Finally, and perhaps most obviously – where did the 12″ and 17″ models go? The 12″ PowerBook G4 has been considered by many to be the best combination of size and features in a laptop – like the decent (if not state-of-the-art) graphics card and DVD writer. Where has all this gone? Will these models resurface for Rev. B?
It’s a little naughty of me to have a whole separate section titled MacBook, when no such product was announced, but it is pretty clear to me from the chosen nomenclature for Apple’s PowerBook replacement that an iBook-replacement, likely named the MacBook, will be coming at some point soon. The name will still suck.
It’s perhaps worth at this point adding a little note on the order in which the professional and consumer lines of Apple’s portables seem deemed to emerge. Before the keynote, everyone was sure that iBook updates would precede PowerBook updates, the reasoning being that Intel-native version of the professional software that PowerBook-buyers were likely to want would not yet be available. Evidently Apple thought otherwise.
As regards updating the iMac before the Mac mini, this makes some sense, as an updated Mac mini might have cannibalised iMac sales. It is interestng to note that none of the ridiculous Mac mini-as-DVR rumours came true (the reason is simple: fitting TV decoders in for each country would be far too expensive and complicated for Apple at this stage).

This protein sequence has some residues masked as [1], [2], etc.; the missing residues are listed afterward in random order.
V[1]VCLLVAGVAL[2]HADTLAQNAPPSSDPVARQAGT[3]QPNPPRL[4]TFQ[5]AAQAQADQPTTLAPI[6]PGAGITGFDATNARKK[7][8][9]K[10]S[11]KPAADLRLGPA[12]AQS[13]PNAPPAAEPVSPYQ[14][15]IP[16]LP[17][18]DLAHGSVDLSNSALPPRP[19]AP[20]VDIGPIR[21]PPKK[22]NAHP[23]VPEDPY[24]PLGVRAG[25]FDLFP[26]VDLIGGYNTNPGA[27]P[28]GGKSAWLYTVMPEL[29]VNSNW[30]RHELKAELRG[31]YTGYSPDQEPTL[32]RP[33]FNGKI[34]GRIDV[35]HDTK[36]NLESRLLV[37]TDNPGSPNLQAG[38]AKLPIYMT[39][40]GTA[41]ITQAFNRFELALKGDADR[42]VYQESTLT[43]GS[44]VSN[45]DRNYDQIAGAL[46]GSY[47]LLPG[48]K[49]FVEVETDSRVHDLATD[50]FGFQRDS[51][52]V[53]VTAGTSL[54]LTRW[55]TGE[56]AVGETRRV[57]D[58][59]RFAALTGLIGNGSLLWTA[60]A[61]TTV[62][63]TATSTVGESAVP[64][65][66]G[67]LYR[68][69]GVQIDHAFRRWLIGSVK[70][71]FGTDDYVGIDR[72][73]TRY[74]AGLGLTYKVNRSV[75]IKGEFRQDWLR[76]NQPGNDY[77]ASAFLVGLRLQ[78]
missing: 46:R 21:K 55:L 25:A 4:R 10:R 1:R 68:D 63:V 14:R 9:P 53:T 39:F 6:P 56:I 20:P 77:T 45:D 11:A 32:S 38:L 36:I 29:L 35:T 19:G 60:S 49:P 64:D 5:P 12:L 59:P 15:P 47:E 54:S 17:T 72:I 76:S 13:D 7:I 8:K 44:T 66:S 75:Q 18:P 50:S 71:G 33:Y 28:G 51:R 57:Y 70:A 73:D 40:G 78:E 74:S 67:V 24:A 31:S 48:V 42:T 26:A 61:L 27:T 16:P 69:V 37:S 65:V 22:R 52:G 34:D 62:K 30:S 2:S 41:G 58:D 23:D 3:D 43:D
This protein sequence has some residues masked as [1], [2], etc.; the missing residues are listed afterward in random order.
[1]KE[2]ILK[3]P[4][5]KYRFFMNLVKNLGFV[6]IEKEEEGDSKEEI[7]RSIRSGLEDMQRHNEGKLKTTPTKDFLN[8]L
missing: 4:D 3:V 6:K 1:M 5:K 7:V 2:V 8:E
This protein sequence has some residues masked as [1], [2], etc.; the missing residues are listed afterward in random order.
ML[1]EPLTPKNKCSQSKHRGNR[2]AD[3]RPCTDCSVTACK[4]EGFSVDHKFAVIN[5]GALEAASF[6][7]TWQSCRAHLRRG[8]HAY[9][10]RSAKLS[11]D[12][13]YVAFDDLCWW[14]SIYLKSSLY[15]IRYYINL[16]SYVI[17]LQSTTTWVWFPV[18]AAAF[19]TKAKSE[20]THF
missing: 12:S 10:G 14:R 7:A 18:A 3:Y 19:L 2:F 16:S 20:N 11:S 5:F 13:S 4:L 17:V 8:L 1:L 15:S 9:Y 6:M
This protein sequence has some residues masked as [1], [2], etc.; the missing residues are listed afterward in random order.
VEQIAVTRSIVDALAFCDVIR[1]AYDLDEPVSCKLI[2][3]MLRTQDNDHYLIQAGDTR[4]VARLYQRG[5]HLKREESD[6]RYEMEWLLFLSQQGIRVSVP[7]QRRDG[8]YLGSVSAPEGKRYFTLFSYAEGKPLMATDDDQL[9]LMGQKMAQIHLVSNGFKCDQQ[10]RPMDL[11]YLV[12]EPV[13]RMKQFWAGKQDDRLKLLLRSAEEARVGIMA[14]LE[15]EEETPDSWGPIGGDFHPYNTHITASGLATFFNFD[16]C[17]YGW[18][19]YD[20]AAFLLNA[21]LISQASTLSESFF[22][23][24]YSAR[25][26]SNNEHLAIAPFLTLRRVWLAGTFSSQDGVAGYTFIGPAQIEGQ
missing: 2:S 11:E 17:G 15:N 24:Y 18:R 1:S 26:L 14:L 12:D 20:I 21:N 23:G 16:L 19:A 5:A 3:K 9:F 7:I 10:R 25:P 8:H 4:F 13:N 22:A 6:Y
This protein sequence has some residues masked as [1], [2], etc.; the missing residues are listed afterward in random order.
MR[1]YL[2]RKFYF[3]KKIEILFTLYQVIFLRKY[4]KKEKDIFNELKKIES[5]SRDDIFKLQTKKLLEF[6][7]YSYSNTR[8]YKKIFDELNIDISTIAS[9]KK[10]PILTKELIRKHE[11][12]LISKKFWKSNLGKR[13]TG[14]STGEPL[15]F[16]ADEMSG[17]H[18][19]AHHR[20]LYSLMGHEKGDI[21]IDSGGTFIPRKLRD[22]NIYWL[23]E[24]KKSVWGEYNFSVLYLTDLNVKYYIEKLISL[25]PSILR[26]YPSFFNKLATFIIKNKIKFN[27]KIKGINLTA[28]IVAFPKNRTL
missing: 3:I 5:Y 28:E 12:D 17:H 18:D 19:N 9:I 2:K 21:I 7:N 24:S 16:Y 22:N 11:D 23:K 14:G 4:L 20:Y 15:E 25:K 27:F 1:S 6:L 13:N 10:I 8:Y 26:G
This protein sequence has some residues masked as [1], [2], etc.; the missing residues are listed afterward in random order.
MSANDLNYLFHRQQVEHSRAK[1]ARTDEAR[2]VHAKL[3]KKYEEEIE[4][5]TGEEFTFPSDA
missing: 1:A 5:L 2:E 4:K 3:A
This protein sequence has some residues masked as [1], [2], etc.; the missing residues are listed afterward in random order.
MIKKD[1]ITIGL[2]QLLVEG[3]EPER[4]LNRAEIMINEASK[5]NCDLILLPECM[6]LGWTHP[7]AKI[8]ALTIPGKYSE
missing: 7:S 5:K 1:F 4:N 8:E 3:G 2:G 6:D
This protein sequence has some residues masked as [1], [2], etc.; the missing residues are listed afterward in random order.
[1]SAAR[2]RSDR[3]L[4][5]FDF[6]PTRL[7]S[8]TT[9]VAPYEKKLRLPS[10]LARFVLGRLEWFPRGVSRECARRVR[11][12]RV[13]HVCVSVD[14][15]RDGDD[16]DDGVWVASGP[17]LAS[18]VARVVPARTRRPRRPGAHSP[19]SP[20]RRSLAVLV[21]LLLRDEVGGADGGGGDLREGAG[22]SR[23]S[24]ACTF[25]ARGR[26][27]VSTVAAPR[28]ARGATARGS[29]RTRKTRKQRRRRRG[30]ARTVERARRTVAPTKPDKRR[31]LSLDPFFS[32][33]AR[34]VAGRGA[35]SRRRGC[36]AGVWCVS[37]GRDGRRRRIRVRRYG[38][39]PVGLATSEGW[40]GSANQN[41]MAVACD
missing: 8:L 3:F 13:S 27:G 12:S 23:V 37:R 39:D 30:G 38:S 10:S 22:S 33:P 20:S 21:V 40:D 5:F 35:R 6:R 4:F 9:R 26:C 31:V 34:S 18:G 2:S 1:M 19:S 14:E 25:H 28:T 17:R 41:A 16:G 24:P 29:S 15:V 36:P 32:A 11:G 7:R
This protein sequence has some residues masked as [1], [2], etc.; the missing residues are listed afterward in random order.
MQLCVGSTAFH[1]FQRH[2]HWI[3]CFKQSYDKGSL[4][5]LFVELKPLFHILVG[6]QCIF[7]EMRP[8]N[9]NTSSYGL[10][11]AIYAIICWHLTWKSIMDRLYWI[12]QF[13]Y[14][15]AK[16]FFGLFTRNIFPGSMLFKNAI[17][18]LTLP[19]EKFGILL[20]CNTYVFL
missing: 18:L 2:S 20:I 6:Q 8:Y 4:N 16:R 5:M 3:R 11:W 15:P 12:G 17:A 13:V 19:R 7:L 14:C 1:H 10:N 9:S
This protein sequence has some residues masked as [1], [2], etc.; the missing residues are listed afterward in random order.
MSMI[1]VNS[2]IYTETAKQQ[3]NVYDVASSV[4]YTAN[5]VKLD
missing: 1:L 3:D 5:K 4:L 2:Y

A welcome update, but still no sign of a dedicated spreadsheet application. Pages does, however, now tout “spreadsheet-style” “tables with calculations” and mail merging with the Mac OS X Address Book, something which it perhaps ought to have had already. Keynote, too, has seen some nice improvements, but was already a PowerPoint-beater for many of us, so many of the new additions are merely icing on the cake.
Another welcome update, and lots to see here. iPhoto 6 promises speed enhancements, something which I, as a PowerBook user with 19,000 photos in my library, am extremely pleased to see. Enhancements too for iMovie HD 6, including real-time effects and titling (à la Motion, I suppose) and video podcast creation, so now you can bore people with your voice and your ugly mug. iDVD 6 brings compatibility with third-party DVD burners at last, so no more stupid hacks! Widescreen support is pretty obvious, and each new iDVD release comes with new themes, so nothing special there.